Steven Universe (Miranda Blackgoat @Mirandablackgoat / Courtesy)
Steven Universe has officially ended, but the concepts and lessons imparted remain.
In terms of word association, the term finale carries with it some very clear and distinct connotation. When used in regard to music or film, finale signifies that whatever preceded the climax has come to its ceremonious end; and as is more commonly seen in television programming, the word implies that the time to move on has arrived.
To some degree, finale denotes the irrevocable decision to end the relationship established between viewer and storyteller.
As a result, the realm of television programming tends to throw the term finale around with varying degrees of indifference, usually as a result of financial loss, low ratings/viewership or poor critical review. Despite the various hurdles that a television series must overcome in order to maintain viability in the eyes of studio executives; on occasion a series arrives that far exceeds initial studio expectations and in turn thoroughly ingrains itself into the hearts and minds of its viewership.
Through the combination of various elements such as science fiction, action adventure, comedy and its unique take on mental health issues through the format of a children’s cartoon; Steven Universe has achieved a considerable accomplishment that is seldom seen in cartoons. Show-runner Rebecca Sugar’s usage of thoughtful, memorable character development and emphasis on complex concepts such as acceptance and understanding make saying goodbye to Beach City difficult and yet, somehow deeply uplifting.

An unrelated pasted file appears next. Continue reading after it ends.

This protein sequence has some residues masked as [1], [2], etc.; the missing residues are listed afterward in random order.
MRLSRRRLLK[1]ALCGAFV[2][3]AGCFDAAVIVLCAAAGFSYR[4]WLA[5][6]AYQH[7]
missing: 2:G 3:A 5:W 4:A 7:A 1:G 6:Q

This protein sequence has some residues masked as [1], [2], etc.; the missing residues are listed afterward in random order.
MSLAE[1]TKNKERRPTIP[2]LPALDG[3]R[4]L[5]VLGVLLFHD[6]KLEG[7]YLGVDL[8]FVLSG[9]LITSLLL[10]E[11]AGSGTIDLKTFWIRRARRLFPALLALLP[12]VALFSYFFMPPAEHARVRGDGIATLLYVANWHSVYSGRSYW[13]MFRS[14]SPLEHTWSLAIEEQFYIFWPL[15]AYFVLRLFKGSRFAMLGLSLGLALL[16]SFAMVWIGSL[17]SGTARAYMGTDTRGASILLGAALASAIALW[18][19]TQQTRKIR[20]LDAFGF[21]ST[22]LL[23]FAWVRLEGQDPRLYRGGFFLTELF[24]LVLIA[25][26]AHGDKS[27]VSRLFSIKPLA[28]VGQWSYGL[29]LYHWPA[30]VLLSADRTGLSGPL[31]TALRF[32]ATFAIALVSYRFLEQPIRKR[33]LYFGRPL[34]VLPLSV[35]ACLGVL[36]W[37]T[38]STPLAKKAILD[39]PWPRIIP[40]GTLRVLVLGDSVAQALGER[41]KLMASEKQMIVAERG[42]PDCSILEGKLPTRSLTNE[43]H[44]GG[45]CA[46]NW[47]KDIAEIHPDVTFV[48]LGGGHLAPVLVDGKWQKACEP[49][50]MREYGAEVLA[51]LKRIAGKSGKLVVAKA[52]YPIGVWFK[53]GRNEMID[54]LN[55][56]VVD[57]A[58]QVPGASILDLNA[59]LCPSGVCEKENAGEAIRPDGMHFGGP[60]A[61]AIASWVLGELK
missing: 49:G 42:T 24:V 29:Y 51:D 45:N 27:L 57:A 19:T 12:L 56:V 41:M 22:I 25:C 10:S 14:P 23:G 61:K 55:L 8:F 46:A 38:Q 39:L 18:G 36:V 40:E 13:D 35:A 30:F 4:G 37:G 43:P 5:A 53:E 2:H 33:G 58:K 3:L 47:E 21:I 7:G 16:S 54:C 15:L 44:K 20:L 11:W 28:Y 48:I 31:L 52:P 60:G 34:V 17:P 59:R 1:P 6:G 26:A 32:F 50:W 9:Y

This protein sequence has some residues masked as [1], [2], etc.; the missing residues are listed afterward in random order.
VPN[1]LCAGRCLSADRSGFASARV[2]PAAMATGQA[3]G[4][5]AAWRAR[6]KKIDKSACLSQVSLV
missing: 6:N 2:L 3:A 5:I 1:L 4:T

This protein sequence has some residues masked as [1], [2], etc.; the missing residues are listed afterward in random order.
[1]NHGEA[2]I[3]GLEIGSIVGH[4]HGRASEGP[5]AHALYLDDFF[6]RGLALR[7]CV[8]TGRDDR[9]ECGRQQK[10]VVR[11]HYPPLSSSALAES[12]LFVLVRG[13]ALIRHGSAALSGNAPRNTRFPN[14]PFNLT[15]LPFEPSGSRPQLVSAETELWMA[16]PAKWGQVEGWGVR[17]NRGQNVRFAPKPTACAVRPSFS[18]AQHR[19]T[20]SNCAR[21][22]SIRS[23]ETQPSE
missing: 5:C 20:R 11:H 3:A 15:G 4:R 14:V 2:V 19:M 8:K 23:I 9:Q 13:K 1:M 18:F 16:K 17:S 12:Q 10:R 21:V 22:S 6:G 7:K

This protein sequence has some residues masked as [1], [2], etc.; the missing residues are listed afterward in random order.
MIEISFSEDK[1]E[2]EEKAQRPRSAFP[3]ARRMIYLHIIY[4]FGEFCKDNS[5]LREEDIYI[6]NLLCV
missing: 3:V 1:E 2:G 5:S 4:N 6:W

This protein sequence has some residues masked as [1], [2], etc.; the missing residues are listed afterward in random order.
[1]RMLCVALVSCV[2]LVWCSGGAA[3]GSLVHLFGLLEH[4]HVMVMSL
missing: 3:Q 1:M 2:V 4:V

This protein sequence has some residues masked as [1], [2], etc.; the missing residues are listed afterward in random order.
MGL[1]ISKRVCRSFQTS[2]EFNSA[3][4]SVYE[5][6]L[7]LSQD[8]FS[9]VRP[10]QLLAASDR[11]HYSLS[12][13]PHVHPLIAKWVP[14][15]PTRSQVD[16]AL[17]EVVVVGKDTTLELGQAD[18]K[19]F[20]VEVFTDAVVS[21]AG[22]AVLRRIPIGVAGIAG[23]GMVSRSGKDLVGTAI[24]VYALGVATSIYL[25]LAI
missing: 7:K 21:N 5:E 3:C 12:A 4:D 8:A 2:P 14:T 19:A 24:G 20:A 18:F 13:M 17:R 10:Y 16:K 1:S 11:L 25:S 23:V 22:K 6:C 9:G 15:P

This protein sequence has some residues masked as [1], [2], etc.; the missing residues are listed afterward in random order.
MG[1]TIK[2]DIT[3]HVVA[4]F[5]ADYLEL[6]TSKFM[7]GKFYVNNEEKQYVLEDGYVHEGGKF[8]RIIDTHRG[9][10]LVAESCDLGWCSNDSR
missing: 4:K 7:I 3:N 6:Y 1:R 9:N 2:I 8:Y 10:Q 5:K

For the uninitiated, Steven Universe is a coming of age story rife with elements commonly found in cartoons of the adventure genre. There is a hero, there is a villain and along the way adventures are had and discoveries are made. The main difference between Steven Universe and other cartoons lies in the execution of various contemporary themes such as self-identity, acceptance and mental health issues such as depression, anxiety, trauma and PTSD.
There are real, palpable issues presented in Steven Universe among the varied cast of characters and it helps to establish one of the core facets of Steven Universe. Everyone is different, everyone has issues and everyone deserves acceptance and validation. If the GLAAD Media Award is any indication, Steven Universe masterfully handles it’s treatment of mental health, gender identity and sexuality in a way that is wholesome and deserving of it’s enthusiastic LGBTQ+ fanbase.
“Steven Universe opts to use the language and emotions of mental health struggles without directly alluding to them in a way that makes a substantial impact without directly alienating those who would be negatively affected by more direct depictions of things like trauma,” says Hazel Mariah, a fan of the series. “The deliberate abstraction makes the concepts more widely applicable to a breadth of people with unique experiences.”
Through the span of five seasons, a spin-off show as well as a podcast, comic series and accompanying video game series, the story of Steven Universe and the Crystal Gems is told. While generally comical, the story captivated audiences with it’s portrayal of adolescence and relevant themes. As the show progressed and characters were developed, relationships were built and strained, where coping mechanisms were explored, all the while keeping in tune with it’s science fiction setting.
While the series had always exercised extreme caution with it’s representations of mental health issues, it wouldn’t be the recent limited series finale Steven Universe Future, that the portrayal of depression, apathy and PTSD would be brought to the forefront. In the interest of remaining spoiler free, (you’re welcome) the series finale of Steven Universe Future revels in themes expressed in the tried and true formula that came to define it’s vision. Love yourself and who you are and be understanding of what makes everyone different.